Genesis 38-40: Morality

compassRight and wrong.  Black and white.  Those annoying grey areas.  Conscience and pleasure.  All trough the Old Testament accounts we see the difficult time people have distinguishing right and wrong.  It surprises me to find that some of them don’t even seem to take much (or any) time in discerning right and wrong, they simply act out their desires.  I always find this difficult, because that struggle between the flesh and the Spirit are taught so strongly in the New Testament and in our church culture.  But as we read these accounts, we find a society with much different moral standards than ours.  Polygamy was common, prostitution was rampant and seemingly acceptable (although God takes a strong stance against it after he rescues Israel from Egypt).  Even rape and incest were tolerated with minimal consequences, although we see a strong reaction to rape in Genesis 34.

The moral compass of the time was slightly off and definitely differed even from the moral standards God would set for Israel through Leviticus and Deuteronomy.  Enter the story of Judah and Tamar, a story that is definitely full of moral ambiguity.  Judah’s sons were obviously not upright, upstanding types of fellows, or else God wouldn’t have been so unhappy with them.  According to the local customs and traditions, the continuance of a wife from one brother to another, should her husband die, was completely normal and acceptable.  Judah sending her back to her family with deception in his heart was definitely not acceptable, either by custom or by God.  Deception begets deception I guess in this particular account.  It is funny to notice the double standard Judah lives by in this story.  He was quite willing to proposition a prostitute himself, but when he finds out that Tamar had been prostituting herself, he calls for her death.

The placement of this story in the Biblical narrative is significant.  This is the only snap-shot of Joseph’s brothers we get, other than at the beginning and end of Joseph’s story, and it is a snapshot that comes as an interruption to Joseph’s narrative, and it comes before the account of Joseph and Potiphar’s wife.  It is interesting to ponder: if it had been Judah who was in Potiphar’s service, would he have acted in the moral way that Joseph acts in refusing to commit adultery?  Derek Kidner (writing for Tyndale Old Testament Commentaries: Genesis), comments: “it puts the faith and chastity of Joseph, soon to be described, in a context which sets of their rarity…”  In other words, having one story follow the other shows us the faith and the moral character of Joseph against the background of Judah’s questionable moral actions.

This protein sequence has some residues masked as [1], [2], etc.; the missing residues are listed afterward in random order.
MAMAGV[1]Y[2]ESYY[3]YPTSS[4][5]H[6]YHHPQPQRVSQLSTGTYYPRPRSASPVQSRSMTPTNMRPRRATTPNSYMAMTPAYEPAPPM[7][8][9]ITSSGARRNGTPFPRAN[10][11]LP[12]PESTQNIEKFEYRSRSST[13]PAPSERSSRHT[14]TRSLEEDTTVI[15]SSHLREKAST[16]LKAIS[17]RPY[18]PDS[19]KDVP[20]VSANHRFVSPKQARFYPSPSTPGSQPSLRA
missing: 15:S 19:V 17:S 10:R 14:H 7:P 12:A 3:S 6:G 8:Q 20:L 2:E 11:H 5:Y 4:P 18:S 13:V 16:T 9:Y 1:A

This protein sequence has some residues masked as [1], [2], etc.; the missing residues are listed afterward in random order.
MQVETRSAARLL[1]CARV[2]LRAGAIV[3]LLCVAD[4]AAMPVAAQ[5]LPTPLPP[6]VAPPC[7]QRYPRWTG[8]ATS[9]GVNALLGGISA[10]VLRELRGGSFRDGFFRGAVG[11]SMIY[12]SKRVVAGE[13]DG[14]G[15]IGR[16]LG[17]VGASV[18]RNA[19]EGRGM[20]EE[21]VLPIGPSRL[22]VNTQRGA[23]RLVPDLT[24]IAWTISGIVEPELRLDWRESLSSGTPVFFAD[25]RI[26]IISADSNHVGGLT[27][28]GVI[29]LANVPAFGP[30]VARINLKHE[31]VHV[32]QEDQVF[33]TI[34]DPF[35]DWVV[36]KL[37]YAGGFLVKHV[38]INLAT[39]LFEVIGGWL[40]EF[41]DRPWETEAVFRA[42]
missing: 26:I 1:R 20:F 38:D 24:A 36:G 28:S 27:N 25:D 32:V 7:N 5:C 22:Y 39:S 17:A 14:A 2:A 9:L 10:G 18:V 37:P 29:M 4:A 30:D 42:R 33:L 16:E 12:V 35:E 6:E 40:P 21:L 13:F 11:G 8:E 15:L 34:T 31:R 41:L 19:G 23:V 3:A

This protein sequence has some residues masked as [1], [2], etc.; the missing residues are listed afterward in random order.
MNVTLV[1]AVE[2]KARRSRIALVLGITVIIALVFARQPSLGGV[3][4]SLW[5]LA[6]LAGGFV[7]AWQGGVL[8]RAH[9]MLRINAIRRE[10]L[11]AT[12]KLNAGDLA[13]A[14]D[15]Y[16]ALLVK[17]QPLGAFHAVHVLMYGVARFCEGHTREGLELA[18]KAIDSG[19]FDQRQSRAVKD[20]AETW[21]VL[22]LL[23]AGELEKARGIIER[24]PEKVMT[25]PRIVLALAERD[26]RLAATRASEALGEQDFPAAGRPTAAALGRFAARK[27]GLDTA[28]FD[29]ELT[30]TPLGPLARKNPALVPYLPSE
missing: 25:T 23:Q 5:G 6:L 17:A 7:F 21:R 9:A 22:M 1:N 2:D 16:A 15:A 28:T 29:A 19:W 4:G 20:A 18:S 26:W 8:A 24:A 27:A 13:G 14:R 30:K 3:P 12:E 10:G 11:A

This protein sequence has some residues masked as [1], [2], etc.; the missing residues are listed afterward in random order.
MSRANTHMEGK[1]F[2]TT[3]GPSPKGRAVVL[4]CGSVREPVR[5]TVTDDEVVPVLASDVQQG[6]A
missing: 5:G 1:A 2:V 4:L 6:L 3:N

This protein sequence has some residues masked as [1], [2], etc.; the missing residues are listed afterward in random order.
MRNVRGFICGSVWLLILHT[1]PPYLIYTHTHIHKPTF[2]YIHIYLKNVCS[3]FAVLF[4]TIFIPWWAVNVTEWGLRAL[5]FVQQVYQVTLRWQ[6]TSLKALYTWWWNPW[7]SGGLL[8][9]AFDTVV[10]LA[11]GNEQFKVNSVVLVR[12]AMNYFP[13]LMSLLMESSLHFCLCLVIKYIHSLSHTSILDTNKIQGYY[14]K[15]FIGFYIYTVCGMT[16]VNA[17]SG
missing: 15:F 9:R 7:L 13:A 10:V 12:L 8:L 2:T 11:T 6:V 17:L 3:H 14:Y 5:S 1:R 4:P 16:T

Again, it makes me comment that I am thankful that the Old Testament shows us humanity at both its highs and its lows, both in the triumph of character and in the moral depravity we can so easily fall in to.  For there are moments we are Josephs, taking the high road, and there are moments when we are Judahs, seeking to fulfill our desires regardless of cost or moral complications.  In and through it all, there is God working in the background, handling our triumphs and our failures in his divine grace, and somehow working his will and his plan through to completion.

You want to know the really interesting part of this story with Judah.  Unknown to Judah and Tamar, the Davidic and Messianic lines were at stake in this sorted affair.  Check our Matthew 1:1-6 to see what I mean.

Happy reading.

  • What was familiar from this passage of scripture?  What was something I already knew?
  •  What was new from this piece of scripture?  What was something that really stood out for me that I have never paid attention to before?
  • Does Jesus appear in this passage of scripture?
  •  How does this passage apply to my life, here and now?  Do I need to do anything about it?
  •  What prayer would I offer up to God after reading this piece of scripture?

Tomorrow’s Reading: Genesis 41-42

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